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Obama meets refugees as bitter Syria debate rages

21 november 2015, 14:35
0
US President Barack Obama speaks during a meeting with representatives from civil society organizations during a visit to Kuala Lumpur. ©AFP
US President Barack Obama speaks during a meeting with representatives from civil society organizations during a visit to Kuala Lumpur. ©AFP

US President Barack Obama said the world must offer haven to refugees, as he visited a Malaysian centre for displaced children Saturday amid a bitter and racially tinged US debate over the Syria exodus, AFP reports.

During his stop at the Dignity for Children Foundation in Kuala Lumpur, Obama knelt down to chat to children aged between seven and nine years about their art work and hopes for the future.

Many at the small, well-appointed centre, complete with a pet bunny, were members of Myanmar's persecuted Rohingya Muslim minority, which was at the centre of a dramatic boatpeople crisis earlier this year.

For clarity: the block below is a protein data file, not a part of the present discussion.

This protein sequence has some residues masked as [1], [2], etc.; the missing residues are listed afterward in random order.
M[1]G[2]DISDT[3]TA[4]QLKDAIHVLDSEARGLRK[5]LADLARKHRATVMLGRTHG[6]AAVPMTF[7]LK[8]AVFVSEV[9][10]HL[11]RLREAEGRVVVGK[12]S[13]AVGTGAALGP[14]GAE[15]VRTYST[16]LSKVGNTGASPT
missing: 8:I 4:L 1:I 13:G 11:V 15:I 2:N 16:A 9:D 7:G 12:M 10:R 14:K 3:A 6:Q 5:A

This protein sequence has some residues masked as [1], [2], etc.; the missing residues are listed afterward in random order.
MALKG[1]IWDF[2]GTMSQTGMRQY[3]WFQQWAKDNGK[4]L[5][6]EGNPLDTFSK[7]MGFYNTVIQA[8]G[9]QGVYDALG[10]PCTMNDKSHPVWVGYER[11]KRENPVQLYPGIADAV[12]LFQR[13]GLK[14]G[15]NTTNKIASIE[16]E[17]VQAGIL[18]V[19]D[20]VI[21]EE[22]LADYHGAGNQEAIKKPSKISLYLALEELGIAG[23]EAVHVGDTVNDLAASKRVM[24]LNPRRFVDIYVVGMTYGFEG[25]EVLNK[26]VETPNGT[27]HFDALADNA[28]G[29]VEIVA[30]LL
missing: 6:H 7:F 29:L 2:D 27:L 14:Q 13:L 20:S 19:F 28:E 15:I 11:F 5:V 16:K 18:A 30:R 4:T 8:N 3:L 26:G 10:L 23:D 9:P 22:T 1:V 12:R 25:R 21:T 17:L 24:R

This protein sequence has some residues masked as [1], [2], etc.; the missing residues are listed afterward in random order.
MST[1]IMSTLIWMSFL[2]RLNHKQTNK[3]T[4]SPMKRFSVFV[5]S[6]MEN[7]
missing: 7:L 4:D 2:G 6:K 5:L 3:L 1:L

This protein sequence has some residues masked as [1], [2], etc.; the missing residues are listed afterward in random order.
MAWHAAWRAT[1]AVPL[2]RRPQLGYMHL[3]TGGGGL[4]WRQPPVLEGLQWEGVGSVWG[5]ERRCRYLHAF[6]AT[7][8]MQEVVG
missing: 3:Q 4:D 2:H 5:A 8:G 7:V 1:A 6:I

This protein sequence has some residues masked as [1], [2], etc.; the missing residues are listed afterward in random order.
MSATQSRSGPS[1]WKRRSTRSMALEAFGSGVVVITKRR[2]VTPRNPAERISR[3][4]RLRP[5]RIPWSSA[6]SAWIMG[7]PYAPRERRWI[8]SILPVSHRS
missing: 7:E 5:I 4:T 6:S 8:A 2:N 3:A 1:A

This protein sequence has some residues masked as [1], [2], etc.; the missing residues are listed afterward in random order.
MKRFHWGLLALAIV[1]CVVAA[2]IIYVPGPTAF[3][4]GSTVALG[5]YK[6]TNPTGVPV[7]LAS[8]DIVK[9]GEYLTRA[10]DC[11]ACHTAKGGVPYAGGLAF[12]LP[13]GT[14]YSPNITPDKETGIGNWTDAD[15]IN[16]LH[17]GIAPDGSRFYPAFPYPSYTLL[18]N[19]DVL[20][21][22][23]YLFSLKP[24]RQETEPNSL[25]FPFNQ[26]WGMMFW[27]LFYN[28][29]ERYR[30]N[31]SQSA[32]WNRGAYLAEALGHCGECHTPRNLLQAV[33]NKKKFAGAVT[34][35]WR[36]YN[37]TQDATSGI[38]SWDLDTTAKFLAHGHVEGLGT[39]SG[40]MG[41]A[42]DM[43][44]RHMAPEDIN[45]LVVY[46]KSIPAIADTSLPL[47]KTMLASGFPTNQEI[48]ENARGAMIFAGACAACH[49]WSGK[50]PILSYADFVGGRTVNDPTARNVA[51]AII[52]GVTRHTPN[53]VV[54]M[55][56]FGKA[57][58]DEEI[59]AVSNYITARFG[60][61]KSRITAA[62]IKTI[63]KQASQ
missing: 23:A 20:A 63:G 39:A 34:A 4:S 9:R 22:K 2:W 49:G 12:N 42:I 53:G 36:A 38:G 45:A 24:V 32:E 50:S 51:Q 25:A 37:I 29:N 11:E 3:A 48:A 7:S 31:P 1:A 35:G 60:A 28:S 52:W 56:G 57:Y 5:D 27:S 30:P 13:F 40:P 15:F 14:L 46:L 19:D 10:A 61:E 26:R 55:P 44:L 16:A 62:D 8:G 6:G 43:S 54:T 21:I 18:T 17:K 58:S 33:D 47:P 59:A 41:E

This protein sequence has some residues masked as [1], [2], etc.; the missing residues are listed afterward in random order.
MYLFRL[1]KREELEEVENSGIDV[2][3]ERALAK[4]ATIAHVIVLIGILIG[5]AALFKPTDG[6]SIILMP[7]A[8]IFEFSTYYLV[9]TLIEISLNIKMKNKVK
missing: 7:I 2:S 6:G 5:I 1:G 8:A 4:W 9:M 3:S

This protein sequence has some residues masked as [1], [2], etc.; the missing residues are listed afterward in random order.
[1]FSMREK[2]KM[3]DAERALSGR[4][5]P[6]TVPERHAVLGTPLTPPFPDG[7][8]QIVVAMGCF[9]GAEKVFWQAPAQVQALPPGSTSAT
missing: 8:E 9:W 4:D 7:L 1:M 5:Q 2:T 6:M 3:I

Obama later said the children "are just like our kids and they deserve love and protection and stability and education".

"They are deserving of the world’s protection and the world’s support," he said.

Back home, Obama’s administration is coming under fire for advocating the acceptance of Muslim refugees from Syria and Iraq.

The White House has rejected opposition to such refugees as "hysteria" and "un-American", but has struggled even to keep Democratic allies on board due to fears the fleeing masses could include dangerous jihadis.

"Are you learning English?" Obama asked one girl after greeting her and shaking her hand. 

"You're working so hard." 

He later said kids like her were "the face of not only refugees from Myanmar -- that’s the face of Syrian children and Iraqi children".

"When I sat there and talked to them, they were drawing and doing their math problems; they were indistinguishable from any child in America.”

The House of Representatives voted Thursday to ban Syrian and Iraqi refugees from entering the United States until tougher screening measures are in place.

Eyeing the 2016 elections, nearly four dozen Democrats have gone against their president to support the measure.

Obama's White House has threatened to veto the proposal.


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